Apple Claims Patent Infringement On Charger Products
Industry Has Taken Quick Notice
A lawyer representing Apple Inc. sent a letter to a handful of industry distributors within the past week claiming that some mobile charger products they sell are in violation of patents and trademarks that Apple currently owns.
“It has recently come to Apple’s attention that [your company] is offering for sale and selling promotional items that infringe Apple’s intellectual property rights in its iconic USB power adapters, cables and other accessories,” said the letter, which is signed by Robert Potter from law firm Kilpatrick Townsend & Stockton LLP and was obtained by Counselor this week. “Patent law prohibits the unauthorized making, using, selling, offering for sale and/or importing of any products that incorporate a patented invention.”
The products in question are charger cables (both the eight-pronged and 30-pronged ones) that can be plugged into Apple products like iPhones, iPads, and iPods, as well as the square chargers that have a USB opening on one end and plug into an electrical socket on the other. In the letter, Apple claims to have patents on both and is asking companies to immediately stop selling these items if they are unauthorized products. Counselor has reached out to Potter through email and phone messages, but he has yet to respond.
The industry, though, has taken quick notice, as suppliers are scrambling to determine exactly which items could be at risk of violating Apple patents and distributors are trying to limit their own liability. “We’re going to stop selling these items until they’re certified or cleared,” said Larry Cohen, CEO of Top 40 distributor Axis Promotions (asi/128263). “We’ve pulled them out of our catalogs and the Peernet [buying group] catalogs. It’s disturbing because it knocks out a big line of products. This category of products has become a go-to right now.”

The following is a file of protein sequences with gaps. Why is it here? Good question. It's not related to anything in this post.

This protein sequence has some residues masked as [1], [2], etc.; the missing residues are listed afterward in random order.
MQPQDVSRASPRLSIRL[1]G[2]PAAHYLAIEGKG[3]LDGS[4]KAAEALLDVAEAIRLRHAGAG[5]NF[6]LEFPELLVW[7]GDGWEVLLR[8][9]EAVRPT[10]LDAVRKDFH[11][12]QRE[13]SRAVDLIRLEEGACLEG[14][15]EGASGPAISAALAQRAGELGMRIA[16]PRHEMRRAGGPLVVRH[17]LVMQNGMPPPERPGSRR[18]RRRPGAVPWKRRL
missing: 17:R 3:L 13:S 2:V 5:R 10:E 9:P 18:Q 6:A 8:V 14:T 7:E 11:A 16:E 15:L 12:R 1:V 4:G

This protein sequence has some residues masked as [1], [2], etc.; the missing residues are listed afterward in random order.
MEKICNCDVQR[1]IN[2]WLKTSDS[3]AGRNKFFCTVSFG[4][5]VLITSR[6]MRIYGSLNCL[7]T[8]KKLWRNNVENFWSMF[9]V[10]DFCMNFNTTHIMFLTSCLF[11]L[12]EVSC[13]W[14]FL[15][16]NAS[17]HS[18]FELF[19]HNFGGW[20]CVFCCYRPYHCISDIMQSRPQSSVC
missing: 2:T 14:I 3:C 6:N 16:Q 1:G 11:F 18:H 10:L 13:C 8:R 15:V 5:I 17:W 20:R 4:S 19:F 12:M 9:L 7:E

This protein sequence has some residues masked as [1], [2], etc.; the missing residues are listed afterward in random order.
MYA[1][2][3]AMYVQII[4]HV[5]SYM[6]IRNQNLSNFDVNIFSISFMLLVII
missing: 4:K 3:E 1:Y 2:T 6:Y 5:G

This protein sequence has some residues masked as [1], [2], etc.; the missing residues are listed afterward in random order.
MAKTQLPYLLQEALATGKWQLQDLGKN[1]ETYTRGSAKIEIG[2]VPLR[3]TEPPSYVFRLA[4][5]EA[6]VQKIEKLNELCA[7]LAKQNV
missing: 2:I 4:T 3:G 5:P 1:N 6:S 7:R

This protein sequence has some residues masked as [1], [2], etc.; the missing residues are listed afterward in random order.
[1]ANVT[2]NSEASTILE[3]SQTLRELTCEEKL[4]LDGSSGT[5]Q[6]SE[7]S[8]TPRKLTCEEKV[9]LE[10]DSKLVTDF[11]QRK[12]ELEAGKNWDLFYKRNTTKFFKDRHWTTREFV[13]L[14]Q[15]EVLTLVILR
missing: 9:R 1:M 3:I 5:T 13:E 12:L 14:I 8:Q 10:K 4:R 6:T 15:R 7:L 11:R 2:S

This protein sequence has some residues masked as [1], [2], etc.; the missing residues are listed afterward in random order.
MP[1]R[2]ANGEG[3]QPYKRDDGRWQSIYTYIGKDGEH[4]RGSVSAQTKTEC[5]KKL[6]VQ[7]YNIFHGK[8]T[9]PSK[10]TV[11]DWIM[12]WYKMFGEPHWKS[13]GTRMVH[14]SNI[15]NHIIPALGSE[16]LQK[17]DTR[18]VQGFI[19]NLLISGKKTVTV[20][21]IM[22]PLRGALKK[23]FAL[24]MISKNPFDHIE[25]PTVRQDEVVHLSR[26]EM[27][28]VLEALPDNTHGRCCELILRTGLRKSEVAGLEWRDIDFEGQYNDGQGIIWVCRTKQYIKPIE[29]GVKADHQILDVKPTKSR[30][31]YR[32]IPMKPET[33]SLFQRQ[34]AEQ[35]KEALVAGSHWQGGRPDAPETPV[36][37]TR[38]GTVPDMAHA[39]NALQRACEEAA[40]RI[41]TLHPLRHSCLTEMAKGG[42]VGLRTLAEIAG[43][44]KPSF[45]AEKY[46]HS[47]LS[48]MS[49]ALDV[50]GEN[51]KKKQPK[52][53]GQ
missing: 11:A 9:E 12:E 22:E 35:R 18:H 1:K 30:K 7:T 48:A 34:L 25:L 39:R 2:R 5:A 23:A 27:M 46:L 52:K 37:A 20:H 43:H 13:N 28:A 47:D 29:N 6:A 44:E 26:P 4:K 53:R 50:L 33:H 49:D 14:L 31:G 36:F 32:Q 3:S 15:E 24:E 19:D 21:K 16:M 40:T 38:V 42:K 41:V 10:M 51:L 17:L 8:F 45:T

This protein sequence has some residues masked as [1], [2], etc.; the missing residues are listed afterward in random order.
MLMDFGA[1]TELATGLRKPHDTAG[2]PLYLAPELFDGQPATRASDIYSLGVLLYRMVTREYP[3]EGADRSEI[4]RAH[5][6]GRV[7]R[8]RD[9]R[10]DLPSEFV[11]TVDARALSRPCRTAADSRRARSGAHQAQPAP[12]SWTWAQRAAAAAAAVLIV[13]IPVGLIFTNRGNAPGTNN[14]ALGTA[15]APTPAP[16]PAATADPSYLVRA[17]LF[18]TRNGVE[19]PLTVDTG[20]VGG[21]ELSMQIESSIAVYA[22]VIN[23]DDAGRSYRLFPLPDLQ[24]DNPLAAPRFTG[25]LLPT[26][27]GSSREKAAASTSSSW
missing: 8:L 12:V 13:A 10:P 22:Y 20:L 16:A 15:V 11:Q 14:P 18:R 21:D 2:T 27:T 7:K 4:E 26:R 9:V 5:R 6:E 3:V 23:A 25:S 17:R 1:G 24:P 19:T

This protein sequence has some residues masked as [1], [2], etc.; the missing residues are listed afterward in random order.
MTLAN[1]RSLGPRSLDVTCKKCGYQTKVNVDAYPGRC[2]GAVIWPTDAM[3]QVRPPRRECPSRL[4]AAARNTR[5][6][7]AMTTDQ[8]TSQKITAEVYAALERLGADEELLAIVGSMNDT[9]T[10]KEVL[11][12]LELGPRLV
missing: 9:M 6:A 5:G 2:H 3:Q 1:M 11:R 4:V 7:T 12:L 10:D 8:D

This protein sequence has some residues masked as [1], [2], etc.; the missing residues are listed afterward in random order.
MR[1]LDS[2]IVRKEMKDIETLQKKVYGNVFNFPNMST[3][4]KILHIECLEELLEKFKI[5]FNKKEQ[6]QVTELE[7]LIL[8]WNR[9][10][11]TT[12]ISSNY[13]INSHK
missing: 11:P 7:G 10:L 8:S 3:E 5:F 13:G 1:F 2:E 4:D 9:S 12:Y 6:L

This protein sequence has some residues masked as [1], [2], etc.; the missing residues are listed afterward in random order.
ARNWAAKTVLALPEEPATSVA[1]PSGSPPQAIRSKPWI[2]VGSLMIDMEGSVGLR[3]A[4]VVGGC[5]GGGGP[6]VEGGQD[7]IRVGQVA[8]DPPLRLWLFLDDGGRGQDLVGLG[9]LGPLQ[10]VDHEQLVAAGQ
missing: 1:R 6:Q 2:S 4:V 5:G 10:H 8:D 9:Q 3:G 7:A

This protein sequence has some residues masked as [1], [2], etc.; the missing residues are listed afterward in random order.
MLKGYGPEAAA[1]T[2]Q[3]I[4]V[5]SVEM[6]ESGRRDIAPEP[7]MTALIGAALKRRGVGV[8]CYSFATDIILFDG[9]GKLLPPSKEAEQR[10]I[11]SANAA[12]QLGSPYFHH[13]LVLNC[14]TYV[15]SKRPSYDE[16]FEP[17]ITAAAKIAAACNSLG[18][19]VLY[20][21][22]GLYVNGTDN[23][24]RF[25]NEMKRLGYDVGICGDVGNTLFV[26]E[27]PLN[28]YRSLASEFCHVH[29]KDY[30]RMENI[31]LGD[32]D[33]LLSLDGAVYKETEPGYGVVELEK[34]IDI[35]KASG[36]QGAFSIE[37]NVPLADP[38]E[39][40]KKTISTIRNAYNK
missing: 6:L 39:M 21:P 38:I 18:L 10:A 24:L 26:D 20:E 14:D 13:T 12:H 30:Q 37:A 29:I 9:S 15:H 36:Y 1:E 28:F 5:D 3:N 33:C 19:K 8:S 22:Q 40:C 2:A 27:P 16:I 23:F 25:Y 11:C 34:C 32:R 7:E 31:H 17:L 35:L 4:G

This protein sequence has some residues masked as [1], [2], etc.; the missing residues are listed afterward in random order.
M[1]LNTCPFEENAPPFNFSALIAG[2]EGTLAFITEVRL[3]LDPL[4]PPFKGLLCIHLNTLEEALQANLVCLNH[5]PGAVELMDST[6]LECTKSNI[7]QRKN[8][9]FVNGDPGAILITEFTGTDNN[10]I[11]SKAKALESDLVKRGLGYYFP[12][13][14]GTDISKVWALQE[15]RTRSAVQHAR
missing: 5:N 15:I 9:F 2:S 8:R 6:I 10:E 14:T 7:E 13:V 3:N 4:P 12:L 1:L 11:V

While Counselor has contacted more than a half-dozen Top 40 suppliers, no supplier firm has yet to comment on the situation. Distributors said they’re hearing, though, from some suppliers who have already pulled the questionable products from their catalogs. “It’s tough to know at this point exactly what infringes,” said the CEO of one distributor firm that received the letter and who requested anonymity. “But I know suppliers are taking this very seriously. They’re being proactive on whether they should pull products or make certain modifications to the products.”
Ultimately, the letter sent on behalf of Apple is asking industry companies to “stop offering for sale, selling or distributing all infringing products, including without limitation 8-pin and 30-pin products, as well as USB adapters.” It also asks distributors to detail their inventory of these products, as well as sales records of the items and the “identities, locations and contact details of all manufacturers, suppliers or distributors” from which they purchased the allegedly infringing products.
“The speed with which these notices are having an effect is staggering,” Cohen told Counselor. “It’s being taken very seriously, and suppliers are quickly reacting and trying to get ahead of it.”
While industry companies sort out exactly which items could be impacted, an intellectual property lawyer contacted by Counselor says distributors should be vigilant in checking with suppliers about patents and trademarks. “Infringement occurs when one makes or uses or sells. Anyone who does any of those acts has liability if there is infringement,” said Roberta Jacobs-Meadway, an intellectual property lawyer with firm Eckert Seamans Cherin & Mellott, LLC. “Sellers should ask about any patent and trademark searches done, whether the manufacturer has knowledge of any prior claims of infringement, and if the manufacturer has insurance to cover claims of infringement.”